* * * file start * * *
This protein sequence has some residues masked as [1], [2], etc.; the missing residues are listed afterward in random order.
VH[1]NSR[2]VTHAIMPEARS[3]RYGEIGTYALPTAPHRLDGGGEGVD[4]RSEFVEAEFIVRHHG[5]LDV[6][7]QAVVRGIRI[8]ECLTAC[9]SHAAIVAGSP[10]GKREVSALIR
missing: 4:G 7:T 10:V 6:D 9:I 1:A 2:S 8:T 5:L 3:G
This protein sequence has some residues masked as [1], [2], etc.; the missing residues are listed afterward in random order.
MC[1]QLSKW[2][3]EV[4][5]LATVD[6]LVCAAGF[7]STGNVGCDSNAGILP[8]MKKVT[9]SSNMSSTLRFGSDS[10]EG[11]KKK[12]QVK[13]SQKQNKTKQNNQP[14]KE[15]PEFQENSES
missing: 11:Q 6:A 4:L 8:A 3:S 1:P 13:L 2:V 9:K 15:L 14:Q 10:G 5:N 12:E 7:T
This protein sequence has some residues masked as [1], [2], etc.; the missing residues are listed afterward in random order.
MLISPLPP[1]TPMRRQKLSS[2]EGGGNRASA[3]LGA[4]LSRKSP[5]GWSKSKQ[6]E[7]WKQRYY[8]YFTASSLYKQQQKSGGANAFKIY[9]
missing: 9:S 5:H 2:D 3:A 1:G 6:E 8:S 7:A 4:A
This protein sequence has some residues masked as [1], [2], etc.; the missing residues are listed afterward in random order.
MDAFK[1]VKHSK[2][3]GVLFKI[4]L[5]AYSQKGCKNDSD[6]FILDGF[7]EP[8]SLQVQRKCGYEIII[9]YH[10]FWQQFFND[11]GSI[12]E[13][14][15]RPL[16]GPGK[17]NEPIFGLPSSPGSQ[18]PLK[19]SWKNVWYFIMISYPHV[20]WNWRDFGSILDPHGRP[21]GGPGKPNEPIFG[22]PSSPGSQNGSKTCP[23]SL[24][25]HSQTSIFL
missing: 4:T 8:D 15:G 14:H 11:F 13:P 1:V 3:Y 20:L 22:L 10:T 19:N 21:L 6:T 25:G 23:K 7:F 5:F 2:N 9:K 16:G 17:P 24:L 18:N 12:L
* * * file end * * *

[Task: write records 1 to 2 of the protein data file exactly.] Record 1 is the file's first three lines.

This protein sequence has some residues masked as [1], [2], etc.; the missing residues are listed afterward in random order.
VH[1]NSR[2]VTHAIMPEARS[3]RYGEIGTYALPTAPHRLDGGGEGVD[4]RSEFVEAEFIVRHHG[5]LDV[6][7]QAVVRGIRI[8]ECLTAC[9]SHAAIVAGSP[10]GKREVSALIR
missing: 4:G 7:T 10:V 6:D 9:I 1:A 2:S 8:T 5:L 3:G
This protein sequence has some residues masked as [1], [2], etc.; the missing residues are listed afterward in random order.
MC[1]QLSKW[2][3]EV[4][5]LATVD[6]LVCAAGF[7]STGNVGCDSNAGILP[8]MKKVT[9]SSNMSSTLRFGSDS[10]EG[11]KKK[12]QVK[13]SQKQNKTKQNNQP[14]KE[15]PEFQENSES
missing: 11:Q 6:A 4:L 8:A 3:S 1:P 13:L 2:V 9:K 15:L 14:Q 10:G 5:N 12:E 7:T